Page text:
But the good news is Fender has made a far more affordable production model which mimics everything about the original Jimi used.

This includes all the small details such as reversed bridge pickups and headstock, and they even re-made vintage pickups exactly how he used them.

Currently, there is no better option out there if you want to get as close as humanly possible to Jimi’s tone without busting the bank.

Fender Custom Shop ‘Voodoo Child’ (Black Beauty)

Another guitar that Jimi was known to use towards the latter end of his career was a black Stratocaster which was nicknamed black beauty.

While this ‘69 Stratocaster has long been out of production, the demand for one just like Jimi’s was so high the Fender custom shop stepped up and offered an exact replica.

This would mimic everything about Jimi’s original guitar right down to the nitrocellulose lacquer and ‘69 pickups which have had the magnets reversed to exactly match Hendrix’s.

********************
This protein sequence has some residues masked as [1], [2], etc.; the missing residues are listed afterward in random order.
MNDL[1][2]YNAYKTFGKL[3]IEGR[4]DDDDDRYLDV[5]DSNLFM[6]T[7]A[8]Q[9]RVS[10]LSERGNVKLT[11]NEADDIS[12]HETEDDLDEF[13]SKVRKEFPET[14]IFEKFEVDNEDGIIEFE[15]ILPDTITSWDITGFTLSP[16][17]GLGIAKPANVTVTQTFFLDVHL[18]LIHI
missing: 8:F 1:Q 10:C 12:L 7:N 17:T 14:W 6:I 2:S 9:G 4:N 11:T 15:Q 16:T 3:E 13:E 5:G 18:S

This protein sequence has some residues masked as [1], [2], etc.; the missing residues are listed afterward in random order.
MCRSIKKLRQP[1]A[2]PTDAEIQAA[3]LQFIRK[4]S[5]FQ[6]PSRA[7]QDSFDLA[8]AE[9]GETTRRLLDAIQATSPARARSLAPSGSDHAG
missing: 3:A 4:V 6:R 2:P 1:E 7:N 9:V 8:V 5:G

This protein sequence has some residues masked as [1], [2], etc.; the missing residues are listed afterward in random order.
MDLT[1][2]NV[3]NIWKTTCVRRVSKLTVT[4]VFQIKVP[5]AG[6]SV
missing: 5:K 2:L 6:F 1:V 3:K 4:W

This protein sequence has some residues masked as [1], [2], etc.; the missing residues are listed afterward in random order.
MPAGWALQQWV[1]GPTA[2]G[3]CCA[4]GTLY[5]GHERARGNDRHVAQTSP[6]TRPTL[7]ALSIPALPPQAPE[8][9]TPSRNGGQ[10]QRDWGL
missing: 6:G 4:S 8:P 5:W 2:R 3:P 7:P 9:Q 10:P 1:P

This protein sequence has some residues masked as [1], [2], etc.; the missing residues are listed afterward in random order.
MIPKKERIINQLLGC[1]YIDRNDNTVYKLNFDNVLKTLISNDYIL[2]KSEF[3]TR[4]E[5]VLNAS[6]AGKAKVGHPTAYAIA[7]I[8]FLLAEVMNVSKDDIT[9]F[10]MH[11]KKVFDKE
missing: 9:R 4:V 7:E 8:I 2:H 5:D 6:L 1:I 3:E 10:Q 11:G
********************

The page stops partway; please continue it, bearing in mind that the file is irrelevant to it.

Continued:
Squier Bullet Strat

Now Fender custom shop replicas are hardly within budget for the average player.

But all is not lost! Fortunately, Squier has really stepped up over recent years with their budget Stratocasters which offer the full Stratocaster package at a far better price.

You’ll get a fully featured Stratocaster neck profile and the same 3 pickup and 5-way toggle configuration just like Jimi used.


Jimi was well known for tuning to Eb standard (Eb, Ab, Db, Gb, Bb, and Eb). This is identical to standard tuning but every string is dropped down by 1 semitone.

This was purely to match his vocal range and make singing his songs a little less strenuous on his voice.